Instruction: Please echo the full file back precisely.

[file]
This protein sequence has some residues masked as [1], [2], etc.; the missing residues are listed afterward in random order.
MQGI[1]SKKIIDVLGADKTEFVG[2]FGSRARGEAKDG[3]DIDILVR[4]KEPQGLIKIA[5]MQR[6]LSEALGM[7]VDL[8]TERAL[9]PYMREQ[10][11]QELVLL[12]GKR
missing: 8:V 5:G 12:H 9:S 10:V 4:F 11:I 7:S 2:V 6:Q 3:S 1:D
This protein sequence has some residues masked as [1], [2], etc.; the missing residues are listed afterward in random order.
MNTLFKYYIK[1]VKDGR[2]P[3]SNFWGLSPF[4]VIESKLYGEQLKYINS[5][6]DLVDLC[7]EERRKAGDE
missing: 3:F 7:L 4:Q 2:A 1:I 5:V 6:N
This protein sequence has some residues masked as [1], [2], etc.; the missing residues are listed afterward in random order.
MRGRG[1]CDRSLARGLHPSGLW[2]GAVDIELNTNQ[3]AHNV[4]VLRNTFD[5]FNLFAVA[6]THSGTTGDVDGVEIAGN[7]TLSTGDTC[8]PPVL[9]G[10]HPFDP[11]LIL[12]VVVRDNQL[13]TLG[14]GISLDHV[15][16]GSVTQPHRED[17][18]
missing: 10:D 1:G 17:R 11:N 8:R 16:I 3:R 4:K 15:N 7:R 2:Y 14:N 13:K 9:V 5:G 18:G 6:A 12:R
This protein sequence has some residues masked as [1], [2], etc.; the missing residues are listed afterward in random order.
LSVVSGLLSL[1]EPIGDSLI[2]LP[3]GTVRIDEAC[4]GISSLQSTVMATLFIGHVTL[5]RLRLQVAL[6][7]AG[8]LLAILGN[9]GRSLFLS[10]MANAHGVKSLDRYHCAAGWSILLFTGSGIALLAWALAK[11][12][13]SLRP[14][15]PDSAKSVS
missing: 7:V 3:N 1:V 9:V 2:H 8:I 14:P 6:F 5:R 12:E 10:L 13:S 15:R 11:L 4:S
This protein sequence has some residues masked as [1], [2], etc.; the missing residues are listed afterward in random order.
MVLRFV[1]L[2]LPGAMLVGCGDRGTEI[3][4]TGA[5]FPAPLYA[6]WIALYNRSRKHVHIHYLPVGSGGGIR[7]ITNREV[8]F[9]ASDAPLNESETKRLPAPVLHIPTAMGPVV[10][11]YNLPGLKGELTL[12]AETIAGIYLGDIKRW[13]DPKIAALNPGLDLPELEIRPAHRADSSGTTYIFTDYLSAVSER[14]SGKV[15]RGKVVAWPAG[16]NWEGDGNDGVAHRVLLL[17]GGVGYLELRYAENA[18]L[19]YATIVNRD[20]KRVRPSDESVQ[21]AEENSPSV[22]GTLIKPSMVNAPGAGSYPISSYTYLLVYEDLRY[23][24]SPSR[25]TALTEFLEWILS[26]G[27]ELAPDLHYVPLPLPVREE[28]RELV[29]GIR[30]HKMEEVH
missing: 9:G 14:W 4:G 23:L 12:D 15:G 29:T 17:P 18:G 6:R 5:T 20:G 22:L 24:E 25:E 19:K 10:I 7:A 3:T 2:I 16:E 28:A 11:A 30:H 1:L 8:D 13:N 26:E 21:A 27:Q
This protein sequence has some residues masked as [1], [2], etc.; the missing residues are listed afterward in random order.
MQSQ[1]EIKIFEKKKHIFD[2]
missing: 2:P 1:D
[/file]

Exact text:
This protein sequence has some residues masked as [1], [2], etc.; the missing residues are listed afterward in random order.
MQGI[1]SKKIIDVLGADKTEFVG[2]FGSRARGEAKDG[3]DIDILVR[4]KEPQGLIKIA[5]MQR[6]LSEALGM[7]VDL[8]TERAL[9]PYMREQ[10][11]QELVLL[12]GKR
missing: 8:V 5:G 12:H 9:S 10:V 4:F 11:I 7:S 2:V 6:Q 3:S 1:D
This protein sequence has some residues masked as [1], [2], etc.; the missing residues are listed afterward in random order.
MNTLFKYYIK[1]VKDGR[2]P[3]SNFWGLSPF[4]VIESKLYGEQLKYINS[5][6]DLVDLC[7]EERRKAGDE
missing: 3:F 7:L 4:Q 2:A 1:I 5:V 6:N
This protein sequence has some residues masked as [1], [2], etc.; the missing residues are listed afterward in random order.
MRGRG[1]CDRSLARGLHPSGLW[2]GAVDIELNTNQ[3]AHNV[4]VLRNTFD[5]FNLFAVA[6]THSGTTGDVDGVEIAGN[7]TLSTGDTC[8]PPVL[9]G[10]HPFDP[11]LIL[12]VVVRDNQL[13]TLG[14]GISLDHV[15][16]GSVTQPHRED[17][18]
missing: 10:D 1:G 17:R 11:N 8:R 16:I 3:R 4:K 15:N 7:R 2:Y 14:N 13:K 9:V 5:G 18:G 6:A 12:R
This protein sequence has some residues masked as [1], [2], etc.; the missing residues are listed afterward in random order.
LSVVSGLLSL[1]EPIGDSLI[2]LP[3]GTVRIDEAC[4]GISSLQSTVMATLFIGHVTL[5]RLRLQVAL[6][7]AG[8]LLAILGN[9]GRSLFLS[10]MANAHGVKSLDRYHCAAGWSILLFTGSGIALLAWALAK[11][12][13]SLRP[14][15]PDSAKSVS
missing: 7:V 3:N 1:V 9:V 2:H 8:I 14:P 6:F 5:R 12:E 10:L 13:S 15:R 11:L 4:S
This protein sequence has some residues masked as [1], [2], etc.; the missing residues are listed afterward in random order.
MVLRFV[1]L[2]LPGAMLVGCGDRGTEI[3][4]TGA[5]FPAPLYA[6]WIALYNRSRKHVHIHYLPVGSGGGIR[7]ITNREV[8]F[9]ASDAPLNESETKRLPAPVLHIPTAMGPVV[10][11]YNLPGLKGELTL[12]AETIAGIYLGDIKRW[13]DPKIAALNPGLDLPELEIRPAHRADSSGTTYIFTDYLSAVSER[14]SGKV[15]RGKVVAWPAG[16]NWEGDGNDGVAHRVLLL[17]GGVGYLELRYAENA[18]L[19]YATIVNRD[20]KRVRPSDESVQ[21]AEENSPSV[22]GTLIKPSMVNAPGAGSYPISSYTYLLVYEDLRY[23][24]SPSR[25]TALTEFLEWILS[26]G[27]ELAPDLHYVPLPLPVREE[28]RELV[29]GIR[30]HKMEEVH
missing: 9:G 14:W 4:G 23:L 12:D 15:G 29:T 17:P 18:G 6:R 5:T 20:G 22:L 24:E 25:E 19:K 10:I 7:A 3:T 2:I 16:E 28:A 11:A 30:H 1:L 8:D 13:N 26:E 21:A 27:Q
This protein sequence has some residues masked as [1], [2], etc.; the missing residues are listed afterward in random order.
MQSQ[1]EIKIFEKKKHIFD[2]
missing: 2:P 1:D